In varying degrees, hospitals and health systems are preparing to manage the additional risk heading their way from health reform. To be successful, they will have to manage advanced payment models and coordinate care across the healthcare ecosystem, with both owned and affiliated partners. When faced with financial challenges, providers historically have turned to departmental budget cuts and process improvement initiatives that target areas for greater efficiency. These are essential measures that yield 3-5% annual savings on average, but they are not nearly enough in today’s environment.

Regardless of the extent of reform, many providers are bracing themselves to subsist on a so-called “Medicare diet,” with no reimbursement greater than 88 cents on the dollar. Staying profitable could mean having to reduce operating expenses by 20-30%, quite a feat for any organization.

What Success Looks Like Over the Next Decade

In addition to the change already under way with meaningful use and ICD-10, there is a shared sense that more change is on the way. Over the next decade, reform will force organizations to assume greater clinical and financial risk for the populations they manage. The accountable care organization (ACO) model is expressly designed for this purpose, but whether ACOs will take hold remains to be seen. Regardless, many self-insured providers, with no intention of forming an ACO, are fully engaged in accountable care-like behavior to manage their own employees. By better managing chronic conditions, coordinating care and giving members an incentive to actively manage their health, these organizations are seeing health costs drop – and are gaining valuable experience in managing risk.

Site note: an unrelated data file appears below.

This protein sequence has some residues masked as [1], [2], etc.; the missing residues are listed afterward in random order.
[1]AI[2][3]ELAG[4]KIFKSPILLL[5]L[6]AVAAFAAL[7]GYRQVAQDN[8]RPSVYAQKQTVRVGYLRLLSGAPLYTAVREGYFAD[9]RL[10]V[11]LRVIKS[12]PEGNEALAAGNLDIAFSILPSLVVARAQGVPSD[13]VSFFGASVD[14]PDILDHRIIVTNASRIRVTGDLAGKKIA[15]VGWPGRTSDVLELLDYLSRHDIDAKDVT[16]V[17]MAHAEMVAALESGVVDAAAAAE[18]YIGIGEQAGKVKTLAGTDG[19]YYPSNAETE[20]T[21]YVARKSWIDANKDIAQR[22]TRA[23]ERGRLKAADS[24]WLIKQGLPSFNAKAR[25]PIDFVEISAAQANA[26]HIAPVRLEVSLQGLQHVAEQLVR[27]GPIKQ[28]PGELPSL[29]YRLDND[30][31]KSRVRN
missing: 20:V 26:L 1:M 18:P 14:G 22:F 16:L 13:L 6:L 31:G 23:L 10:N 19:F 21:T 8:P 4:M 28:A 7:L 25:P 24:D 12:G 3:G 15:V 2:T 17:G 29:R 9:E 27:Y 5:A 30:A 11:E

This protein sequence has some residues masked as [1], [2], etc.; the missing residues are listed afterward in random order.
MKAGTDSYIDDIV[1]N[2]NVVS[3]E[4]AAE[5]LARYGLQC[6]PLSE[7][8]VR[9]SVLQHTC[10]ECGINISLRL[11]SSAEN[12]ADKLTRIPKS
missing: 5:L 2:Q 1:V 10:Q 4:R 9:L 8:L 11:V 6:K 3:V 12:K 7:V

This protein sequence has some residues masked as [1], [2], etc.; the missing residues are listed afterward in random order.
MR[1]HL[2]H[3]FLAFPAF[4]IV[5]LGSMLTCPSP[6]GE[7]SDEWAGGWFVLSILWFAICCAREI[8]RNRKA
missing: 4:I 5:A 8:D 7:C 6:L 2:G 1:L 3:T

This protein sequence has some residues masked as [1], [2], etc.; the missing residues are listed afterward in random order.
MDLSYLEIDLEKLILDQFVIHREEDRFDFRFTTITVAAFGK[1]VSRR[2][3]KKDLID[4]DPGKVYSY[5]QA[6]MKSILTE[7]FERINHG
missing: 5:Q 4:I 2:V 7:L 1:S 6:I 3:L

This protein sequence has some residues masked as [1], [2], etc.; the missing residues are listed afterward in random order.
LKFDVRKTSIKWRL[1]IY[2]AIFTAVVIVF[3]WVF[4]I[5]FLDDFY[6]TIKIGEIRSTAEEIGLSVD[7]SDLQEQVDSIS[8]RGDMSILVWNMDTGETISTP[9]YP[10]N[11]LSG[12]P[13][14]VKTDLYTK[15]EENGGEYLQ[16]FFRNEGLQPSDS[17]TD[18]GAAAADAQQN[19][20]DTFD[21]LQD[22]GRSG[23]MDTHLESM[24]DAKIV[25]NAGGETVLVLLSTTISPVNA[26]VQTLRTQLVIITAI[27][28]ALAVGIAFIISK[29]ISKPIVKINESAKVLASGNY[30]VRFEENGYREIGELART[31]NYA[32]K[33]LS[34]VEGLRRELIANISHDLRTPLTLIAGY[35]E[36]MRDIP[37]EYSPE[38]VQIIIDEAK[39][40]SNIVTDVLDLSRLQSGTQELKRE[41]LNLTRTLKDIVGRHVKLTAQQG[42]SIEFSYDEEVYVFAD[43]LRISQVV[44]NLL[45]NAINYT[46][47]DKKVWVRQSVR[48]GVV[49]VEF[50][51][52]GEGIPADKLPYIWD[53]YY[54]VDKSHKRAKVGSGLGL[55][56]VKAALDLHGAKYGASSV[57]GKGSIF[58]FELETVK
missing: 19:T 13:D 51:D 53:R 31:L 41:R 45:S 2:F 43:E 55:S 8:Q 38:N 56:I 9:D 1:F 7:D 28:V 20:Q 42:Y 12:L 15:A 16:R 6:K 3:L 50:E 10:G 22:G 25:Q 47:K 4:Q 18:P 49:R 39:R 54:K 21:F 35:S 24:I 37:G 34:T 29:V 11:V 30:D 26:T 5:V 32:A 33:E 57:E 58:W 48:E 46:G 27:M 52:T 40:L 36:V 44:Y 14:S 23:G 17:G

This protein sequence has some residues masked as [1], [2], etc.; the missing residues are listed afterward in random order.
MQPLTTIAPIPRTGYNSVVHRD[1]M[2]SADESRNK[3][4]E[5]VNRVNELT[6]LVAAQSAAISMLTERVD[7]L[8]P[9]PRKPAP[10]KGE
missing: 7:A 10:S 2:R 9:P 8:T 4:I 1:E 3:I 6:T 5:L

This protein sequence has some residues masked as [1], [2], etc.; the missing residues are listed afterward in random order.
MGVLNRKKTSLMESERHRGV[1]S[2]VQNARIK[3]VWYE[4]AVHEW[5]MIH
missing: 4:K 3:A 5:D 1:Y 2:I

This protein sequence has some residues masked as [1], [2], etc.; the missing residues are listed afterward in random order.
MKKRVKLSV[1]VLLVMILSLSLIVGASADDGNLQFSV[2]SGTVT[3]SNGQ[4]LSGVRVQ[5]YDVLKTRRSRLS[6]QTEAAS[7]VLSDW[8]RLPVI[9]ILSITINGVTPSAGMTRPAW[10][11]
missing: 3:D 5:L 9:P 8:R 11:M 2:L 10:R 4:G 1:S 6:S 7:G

Strategically Use IT to Thrive Under an Evolving Care Model